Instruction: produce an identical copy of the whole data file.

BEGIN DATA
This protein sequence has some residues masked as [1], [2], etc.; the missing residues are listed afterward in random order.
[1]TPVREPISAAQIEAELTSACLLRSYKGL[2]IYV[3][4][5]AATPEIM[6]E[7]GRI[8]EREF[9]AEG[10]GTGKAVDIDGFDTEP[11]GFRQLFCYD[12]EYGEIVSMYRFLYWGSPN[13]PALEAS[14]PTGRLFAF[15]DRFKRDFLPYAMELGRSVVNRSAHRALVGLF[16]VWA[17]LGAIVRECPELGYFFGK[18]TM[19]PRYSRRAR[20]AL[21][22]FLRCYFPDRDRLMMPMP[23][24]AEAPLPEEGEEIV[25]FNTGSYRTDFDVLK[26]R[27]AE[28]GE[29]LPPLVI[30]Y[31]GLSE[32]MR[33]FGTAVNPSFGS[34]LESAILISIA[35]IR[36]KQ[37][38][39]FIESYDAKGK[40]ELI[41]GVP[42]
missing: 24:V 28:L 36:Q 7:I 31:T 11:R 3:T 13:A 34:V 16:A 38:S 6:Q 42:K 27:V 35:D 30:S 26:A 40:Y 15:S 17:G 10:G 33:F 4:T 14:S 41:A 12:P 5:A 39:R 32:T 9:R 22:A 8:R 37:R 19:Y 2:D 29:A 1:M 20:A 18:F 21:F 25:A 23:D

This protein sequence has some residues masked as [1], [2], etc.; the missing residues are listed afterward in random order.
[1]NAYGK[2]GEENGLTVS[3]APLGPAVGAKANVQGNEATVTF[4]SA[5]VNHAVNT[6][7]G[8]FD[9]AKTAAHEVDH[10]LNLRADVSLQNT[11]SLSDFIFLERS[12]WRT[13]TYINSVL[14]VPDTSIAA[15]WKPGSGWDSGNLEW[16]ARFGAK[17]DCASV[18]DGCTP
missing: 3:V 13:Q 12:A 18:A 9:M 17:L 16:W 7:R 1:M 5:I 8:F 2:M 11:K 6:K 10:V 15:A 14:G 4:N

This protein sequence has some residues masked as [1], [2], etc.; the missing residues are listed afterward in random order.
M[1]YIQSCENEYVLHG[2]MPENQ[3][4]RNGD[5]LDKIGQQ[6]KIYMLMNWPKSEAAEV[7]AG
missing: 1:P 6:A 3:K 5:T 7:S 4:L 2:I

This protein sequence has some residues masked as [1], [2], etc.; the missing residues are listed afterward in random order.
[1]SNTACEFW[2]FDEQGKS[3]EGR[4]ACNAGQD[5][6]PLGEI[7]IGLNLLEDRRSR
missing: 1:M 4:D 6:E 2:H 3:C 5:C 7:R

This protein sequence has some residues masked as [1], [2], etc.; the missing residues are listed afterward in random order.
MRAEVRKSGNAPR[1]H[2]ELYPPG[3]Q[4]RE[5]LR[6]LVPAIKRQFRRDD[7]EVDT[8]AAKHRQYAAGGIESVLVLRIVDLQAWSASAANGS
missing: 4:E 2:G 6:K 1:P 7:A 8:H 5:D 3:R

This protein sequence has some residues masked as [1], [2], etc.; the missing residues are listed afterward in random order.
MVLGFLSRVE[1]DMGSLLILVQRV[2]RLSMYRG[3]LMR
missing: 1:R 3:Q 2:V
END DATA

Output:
This protein sequence has some residues masked as [1], [2], etc.; the missing residues are listed afterward in random order.
[1]TPVREPISAAQIEAELTSACLLRSYKGL[2]IYV[3][4][5]AATPEIM[6]E[7]GRI[8]EREF[9]AEG[10]GTGKAVDIDGFDTEP[11]GFRQLFCYD[12]EYGEIVSMYRFLYWGSPN[13]PALEAS[14]PTGRLFAF[15]DRFKRDFLPYAMELGRSVVNRSAHRALVGLF[16]VWA[17]LGAIVRECPELGYFFGK[18]TM[19]PRYSRRAR[20]AL[21][22]FLRCYFPDRDRLMMPMP[23][24]AEAPLPEEGEEIV[25]FNTGSYRTDFDVLK[26]R[27]AE[28]GE[29]LPPLVI[30]Y[31]GLSE[32]MR[33]FGTAVNPSFGS[34]LESAILISIA[35]IR[36]KQ[37][38][39]FIESYDAKGK[40]ELI[41]GVP[42]
missing: 24:V 28:L 36:Q 7:I 31:T 11:R 3:T 13:A 34:V 16:A 38:S 6:Q 42:K 27:V 35:D 30:S 26:A 40:Y 15:S 17:G 10:G 33:F 4:T 14:S 41:A 12:P 5:A 39:R 32:T 9:R 22:A 8:R 37:R 19:Y 2:D 29:A 1:M 20:A 18:F 21:F 25:A 23:D

This protein sequence has some residues masked as [1], [2], etc.; the missing residues are listed afterward in random order.
[1]NAYGK[2]GEENGLTVS[3]APLGPAVGAKANVQGNEATVTF[4]SA[5]VNHAVNT[6][7]G[8]FD[9]AKTAAHEVDH[10]LNLRADVSLQNT[11]SLSDFIFLERS[12]WRT[13]TYINSVL[14]VPDTSIAA[15]WKPGSGWDSGNLEW[16]ARFGAK[17]DCASV[18]DGCTP
missing: 3:V 13:Q 12:A 18:A 9:M 17:L 16:W 7:R 1:M 5:I 8:F 2:M 11:K 6:K 10:V 15:A 14:G 4:N

This protein sequence has some residues masked as [1], [2], etc.; the missing residues are listed afterward in random order.
M[1]YIQSCENEYVLHG[2]MPENQ[3][4]RNGD[5]LDKIGQQ[6]KIYMLMNWPKSEAAEV[7]AG
missing: 1:P 6:A 3:K 5:T 7:S 4:L 2:I

This protein sequence has some residues masked as [1], [2], etc.; the missing residues are listed afterward in random order.
[1]SNTACEFW[2]FDEQGKS[3]EGR[4]ACNAGQD[5][6]PLGEI[7]IGLNLLEDRRSR
missing: 1:M 4:D 6:E 2:H 3:C 5:C 7:R

This protein sequence has some residues masked as [1], [2], etc.; the missing residues are listed afterward in random order.
MRAEVRKSGNAPR[1]H[2]ELYPPG[3]Q[4]RE[5]LR[6]LVPAIKRQFRRDD[7]EVDT[8]AAKHRQYAAGGIESVLVLRIVDLQAWSASAANGS
missing: 4:E 2:G 6:K 1:P 7:A 8:H 5:D 3:R

This protein sequence has some residues masked as [1], [2], etc.; the missing residues are listed afterward in random order.
MVLGFLSRVE[1]DMGSLLILVQRV[2]RLSMYRG[3]LMR
missing: 1:R 3:Q 2:V